Annual Report to Congress Fiscal Year 1998
The OCR is better equipped to handle the complex education challenges raised by the civil rights issues of this decade than it was during its austere years. We have invested heavily in ensuring the best training and development for both our new staff members and our more experienced workers. Still, the OCR staff must keep current in the ever-changing fields of technology. We also must stay up-to-date in the area of appropriate dispute resolution. For example, in working with school districts, the agency's investigative staff need to extend their techniques beyond traditional ones to include the newer appropriate dispute resolution methods of facilitation and negotiation.
In addition, the OCR staff must learn to identify clearly the impact of its work on students, on student access, on compliance activities and on partnerships with groups inside and outside the federal arena. Staff will also need to keep careful measurements of complaints to ensure their timely resolution. In the next fiscal year, we want to bring about change more efficiently for the greatest number of students - many of whom experience substandard schooling through circumstances of birth and geography.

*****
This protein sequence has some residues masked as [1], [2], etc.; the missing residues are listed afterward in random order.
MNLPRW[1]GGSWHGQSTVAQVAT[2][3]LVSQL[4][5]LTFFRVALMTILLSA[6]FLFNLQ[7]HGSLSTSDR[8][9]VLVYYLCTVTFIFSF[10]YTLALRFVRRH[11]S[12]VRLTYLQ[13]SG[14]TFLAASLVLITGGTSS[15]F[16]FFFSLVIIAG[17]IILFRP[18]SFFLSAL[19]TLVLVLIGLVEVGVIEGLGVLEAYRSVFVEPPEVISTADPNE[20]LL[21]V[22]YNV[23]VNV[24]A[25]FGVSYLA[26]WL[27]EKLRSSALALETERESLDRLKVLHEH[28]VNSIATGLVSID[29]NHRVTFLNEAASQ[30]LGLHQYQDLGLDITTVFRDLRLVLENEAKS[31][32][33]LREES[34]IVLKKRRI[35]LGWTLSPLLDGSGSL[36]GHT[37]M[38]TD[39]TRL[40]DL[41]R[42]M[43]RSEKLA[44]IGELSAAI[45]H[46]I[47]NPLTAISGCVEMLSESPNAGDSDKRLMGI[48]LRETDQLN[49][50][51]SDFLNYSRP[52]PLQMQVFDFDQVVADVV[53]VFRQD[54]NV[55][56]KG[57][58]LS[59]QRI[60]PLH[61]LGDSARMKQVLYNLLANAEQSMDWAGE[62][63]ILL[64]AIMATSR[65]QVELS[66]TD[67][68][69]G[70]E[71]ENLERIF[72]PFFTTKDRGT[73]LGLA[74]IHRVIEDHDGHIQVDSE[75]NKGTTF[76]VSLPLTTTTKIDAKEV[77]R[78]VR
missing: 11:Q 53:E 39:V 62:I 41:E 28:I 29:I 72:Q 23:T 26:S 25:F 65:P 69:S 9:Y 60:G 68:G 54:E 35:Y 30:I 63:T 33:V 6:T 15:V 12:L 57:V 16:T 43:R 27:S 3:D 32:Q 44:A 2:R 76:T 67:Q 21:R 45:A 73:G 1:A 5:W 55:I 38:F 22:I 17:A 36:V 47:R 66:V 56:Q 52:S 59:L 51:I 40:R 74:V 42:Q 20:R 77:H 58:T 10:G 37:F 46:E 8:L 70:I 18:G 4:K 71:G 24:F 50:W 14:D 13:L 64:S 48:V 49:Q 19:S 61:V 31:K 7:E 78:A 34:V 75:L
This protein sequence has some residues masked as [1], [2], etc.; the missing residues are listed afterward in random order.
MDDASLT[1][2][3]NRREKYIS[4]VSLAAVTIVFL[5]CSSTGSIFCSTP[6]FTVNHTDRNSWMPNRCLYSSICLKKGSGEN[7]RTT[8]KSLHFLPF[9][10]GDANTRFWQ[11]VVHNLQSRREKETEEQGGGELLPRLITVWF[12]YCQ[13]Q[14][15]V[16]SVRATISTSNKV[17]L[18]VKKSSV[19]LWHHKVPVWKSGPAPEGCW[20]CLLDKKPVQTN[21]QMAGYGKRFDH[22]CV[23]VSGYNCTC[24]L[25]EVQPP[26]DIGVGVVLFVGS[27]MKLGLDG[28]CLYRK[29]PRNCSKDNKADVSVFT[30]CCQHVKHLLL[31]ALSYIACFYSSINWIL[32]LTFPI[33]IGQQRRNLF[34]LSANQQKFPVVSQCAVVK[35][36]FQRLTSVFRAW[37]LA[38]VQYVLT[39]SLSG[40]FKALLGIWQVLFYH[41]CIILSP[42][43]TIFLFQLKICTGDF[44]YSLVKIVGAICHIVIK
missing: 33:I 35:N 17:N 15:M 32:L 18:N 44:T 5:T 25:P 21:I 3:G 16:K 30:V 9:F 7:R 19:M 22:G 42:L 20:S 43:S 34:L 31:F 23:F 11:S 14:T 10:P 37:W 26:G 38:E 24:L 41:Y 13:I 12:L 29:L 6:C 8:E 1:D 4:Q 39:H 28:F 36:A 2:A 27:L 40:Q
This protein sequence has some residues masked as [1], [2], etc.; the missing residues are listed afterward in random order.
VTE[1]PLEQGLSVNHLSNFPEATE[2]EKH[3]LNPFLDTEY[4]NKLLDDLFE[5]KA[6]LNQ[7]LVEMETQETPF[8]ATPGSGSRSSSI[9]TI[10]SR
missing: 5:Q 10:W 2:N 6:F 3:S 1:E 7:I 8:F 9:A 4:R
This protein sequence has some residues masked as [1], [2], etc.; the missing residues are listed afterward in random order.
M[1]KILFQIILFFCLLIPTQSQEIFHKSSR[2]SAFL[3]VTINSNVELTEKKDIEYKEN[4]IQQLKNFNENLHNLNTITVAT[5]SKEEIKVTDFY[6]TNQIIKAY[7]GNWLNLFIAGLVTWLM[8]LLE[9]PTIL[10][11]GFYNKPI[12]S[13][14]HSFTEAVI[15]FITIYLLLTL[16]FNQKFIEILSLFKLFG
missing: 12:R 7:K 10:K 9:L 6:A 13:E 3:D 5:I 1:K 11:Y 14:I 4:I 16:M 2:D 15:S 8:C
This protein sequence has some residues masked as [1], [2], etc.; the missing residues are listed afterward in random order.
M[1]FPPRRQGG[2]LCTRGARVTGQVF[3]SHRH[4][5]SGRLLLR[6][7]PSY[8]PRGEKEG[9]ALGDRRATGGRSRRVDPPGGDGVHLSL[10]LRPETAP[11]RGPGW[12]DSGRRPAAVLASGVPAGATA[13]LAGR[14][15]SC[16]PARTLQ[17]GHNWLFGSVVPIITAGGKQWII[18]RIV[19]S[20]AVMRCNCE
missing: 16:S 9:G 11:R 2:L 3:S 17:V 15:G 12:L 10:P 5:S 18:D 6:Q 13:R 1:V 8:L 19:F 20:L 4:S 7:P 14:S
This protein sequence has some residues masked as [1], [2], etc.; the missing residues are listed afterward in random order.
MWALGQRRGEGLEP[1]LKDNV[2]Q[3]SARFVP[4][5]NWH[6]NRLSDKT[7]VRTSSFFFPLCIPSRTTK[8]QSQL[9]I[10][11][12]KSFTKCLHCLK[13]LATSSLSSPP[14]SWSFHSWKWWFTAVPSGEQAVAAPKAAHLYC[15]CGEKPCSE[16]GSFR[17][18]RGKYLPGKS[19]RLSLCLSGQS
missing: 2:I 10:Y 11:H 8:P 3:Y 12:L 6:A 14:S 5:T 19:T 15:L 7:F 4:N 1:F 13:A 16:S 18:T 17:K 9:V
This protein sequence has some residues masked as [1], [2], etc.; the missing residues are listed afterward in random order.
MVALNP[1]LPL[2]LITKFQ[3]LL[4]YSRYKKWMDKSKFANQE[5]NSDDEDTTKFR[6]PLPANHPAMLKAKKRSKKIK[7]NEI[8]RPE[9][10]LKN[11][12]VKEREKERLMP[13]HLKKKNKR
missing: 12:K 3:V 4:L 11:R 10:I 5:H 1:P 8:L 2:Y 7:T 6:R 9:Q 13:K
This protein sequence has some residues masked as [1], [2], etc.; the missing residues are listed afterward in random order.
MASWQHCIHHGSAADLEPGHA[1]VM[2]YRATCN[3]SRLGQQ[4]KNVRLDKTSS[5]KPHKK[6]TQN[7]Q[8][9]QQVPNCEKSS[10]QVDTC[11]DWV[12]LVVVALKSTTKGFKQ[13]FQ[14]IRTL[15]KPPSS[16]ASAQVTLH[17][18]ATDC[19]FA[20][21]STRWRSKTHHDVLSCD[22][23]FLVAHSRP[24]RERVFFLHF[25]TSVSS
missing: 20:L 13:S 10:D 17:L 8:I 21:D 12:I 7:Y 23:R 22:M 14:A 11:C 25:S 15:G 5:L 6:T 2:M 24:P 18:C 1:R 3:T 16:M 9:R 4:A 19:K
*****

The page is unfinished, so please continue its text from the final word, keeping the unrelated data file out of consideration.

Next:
With the full funding enjoyed by the OCR during the last fiscal year, we have been able to move away from putting nearly all our resources into investigating individual complaints. With this year's staff, we can now plan broader activities, including conducting compliance reviews and providing technical assistance on the areas that would do the most good for the greatest number of people. We have moved from an exclusively reactive mode, necessary during a staff shortfall, into self-initiation of activities.
Along with supporting its time-honored goal of bringing equity to all students, the OCR must respond to changes in the education community. In fiscal year 1998, we have made positive changes in the educational experiences of nearly six million students. Each of the efforts we make toward improving the lives of approximately 5.9 million students - whether it was moving an African American child into the gifted and talented courses appropriate for her, or making sure that visually impaired students studying in 110 state colleges would be able to use material from the library collection - has resulted in a federal expenditure, on the average, of only $1 per student. We pledge to continue our work so that the OCR benefits the greatest number of people and impacts on the most severe discrimination problems - and does it in the most efficient way possible.